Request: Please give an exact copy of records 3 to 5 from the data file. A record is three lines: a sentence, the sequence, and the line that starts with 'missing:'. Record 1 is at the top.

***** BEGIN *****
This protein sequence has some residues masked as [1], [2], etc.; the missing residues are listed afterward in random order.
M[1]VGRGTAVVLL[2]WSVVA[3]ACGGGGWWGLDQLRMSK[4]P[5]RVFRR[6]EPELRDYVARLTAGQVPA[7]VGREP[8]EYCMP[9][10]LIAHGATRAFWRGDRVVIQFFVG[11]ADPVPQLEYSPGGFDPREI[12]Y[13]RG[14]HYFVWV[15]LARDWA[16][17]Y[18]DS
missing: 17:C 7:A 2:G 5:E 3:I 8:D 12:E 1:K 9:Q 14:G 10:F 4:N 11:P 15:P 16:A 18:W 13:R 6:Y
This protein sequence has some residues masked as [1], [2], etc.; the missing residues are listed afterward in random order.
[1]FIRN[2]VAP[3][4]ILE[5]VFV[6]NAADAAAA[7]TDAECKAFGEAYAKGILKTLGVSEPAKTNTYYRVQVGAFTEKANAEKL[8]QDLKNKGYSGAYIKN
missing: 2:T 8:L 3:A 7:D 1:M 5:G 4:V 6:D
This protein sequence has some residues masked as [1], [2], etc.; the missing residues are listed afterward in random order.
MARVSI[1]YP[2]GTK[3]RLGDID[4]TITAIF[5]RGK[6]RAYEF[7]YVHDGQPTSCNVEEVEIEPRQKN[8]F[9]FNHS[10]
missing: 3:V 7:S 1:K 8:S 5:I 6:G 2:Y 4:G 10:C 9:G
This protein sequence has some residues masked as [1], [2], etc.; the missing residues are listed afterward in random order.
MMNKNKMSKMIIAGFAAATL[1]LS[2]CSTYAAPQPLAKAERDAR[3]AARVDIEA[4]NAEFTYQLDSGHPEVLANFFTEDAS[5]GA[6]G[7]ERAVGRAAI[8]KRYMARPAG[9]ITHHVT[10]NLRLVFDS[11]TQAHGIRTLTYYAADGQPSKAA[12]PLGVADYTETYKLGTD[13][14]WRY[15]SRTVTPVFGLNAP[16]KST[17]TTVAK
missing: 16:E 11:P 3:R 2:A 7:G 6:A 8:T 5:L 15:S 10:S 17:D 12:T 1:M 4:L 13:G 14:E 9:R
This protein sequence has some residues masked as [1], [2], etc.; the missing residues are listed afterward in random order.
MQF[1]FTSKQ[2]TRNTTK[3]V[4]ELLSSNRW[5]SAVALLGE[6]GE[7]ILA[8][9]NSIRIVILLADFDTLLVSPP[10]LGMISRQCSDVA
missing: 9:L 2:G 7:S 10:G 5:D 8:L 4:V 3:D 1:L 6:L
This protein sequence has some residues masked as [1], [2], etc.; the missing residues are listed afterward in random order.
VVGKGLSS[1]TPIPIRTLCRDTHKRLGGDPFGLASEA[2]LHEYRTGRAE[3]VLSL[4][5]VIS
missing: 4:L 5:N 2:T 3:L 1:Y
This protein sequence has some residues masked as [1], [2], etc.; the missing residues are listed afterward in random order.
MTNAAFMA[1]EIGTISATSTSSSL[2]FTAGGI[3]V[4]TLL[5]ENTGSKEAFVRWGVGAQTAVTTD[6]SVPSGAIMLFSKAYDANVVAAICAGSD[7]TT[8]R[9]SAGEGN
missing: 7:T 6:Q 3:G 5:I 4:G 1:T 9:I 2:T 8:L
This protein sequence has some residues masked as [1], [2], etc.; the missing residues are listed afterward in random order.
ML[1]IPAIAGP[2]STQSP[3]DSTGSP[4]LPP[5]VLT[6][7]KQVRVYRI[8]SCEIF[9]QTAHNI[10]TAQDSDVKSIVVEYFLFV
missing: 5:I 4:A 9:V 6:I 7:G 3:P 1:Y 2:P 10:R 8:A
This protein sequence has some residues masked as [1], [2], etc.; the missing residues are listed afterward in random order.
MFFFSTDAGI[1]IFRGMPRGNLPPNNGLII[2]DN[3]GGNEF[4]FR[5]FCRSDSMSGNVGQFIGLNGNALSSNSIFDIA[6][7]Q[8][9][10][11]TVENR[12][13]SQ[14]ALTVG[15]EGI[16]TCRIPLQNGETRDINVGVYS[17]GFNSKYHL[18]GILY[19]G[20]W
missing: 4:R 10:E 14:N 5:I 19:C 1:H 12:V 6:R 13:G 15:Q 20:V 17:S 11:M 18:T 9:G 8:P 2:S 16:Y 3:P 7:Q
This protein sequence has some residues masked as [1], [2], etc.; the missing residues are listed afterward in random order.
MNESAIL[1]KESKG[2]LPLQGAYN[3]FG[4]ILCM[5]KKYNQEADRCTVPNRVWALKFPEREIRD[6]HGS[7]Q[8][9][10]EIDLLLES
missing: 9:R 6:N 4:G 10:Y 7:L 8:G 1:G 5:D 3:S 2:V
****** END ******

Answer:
This protein sequence has some residues masked as [1], [2], etc.; the missing residues are listed afterward in random order.
MARVSI[1]YP[2]GTK[3]RLGDID[4]TITAIF[5]RGK[6]RAYEF[7]YVHDGQPTSCNVEEVEIEPRQKN[8]F[9]FNHS[10]
missing: 3:V 7:S 1:K 8:S 5:I 6:G 2:Y 4:G 10:C 9:G
This protein sequence has some residues masked as [1], [2], etc.; the missing residues are listed afterward in random order.
MMNKNKMSKMIIAGFAAATL[1]LS[2]CSTYAAPQPLAKAERDAR[3]AARVDIEA[4]NAEFTYQLDSGHPEVLANFFTEDAS[5]GA[6]G[7]ERAVGRAAI[8]KRYMARPAG[9]ITHHVT[10]NLRLVFDS[11]TQAHGIRTLTYYAADGQPSKAA[12]PLGVADYTETYKLGTD[13][14]WRY[15]SRTVTPVFGLNAP[16]KST[17]TTVAK
missing: 16:E 11:P 3:R 2:A 7:G 6:A 8:T 5:L 15:S 10:S 17:D 12:T 1:M 4:L 13:G 14:E 9:R
This protein sequence has some residues masked as [1], [2], etc.; the missing residues are listed afterward in random order.
MQF[1]FTSKQ[2]TRNTTK[3]V[4]ELLSSNRW[5]SAVALLGE[6]GE[7]ILA[8][9]NSIRIVILLADFDTLLVSPP[10]LGMISRQCSDVA
missing: 9:L 2:G 7:S 10:G 5:D 8:L 4:V 3:D 1:L 6:L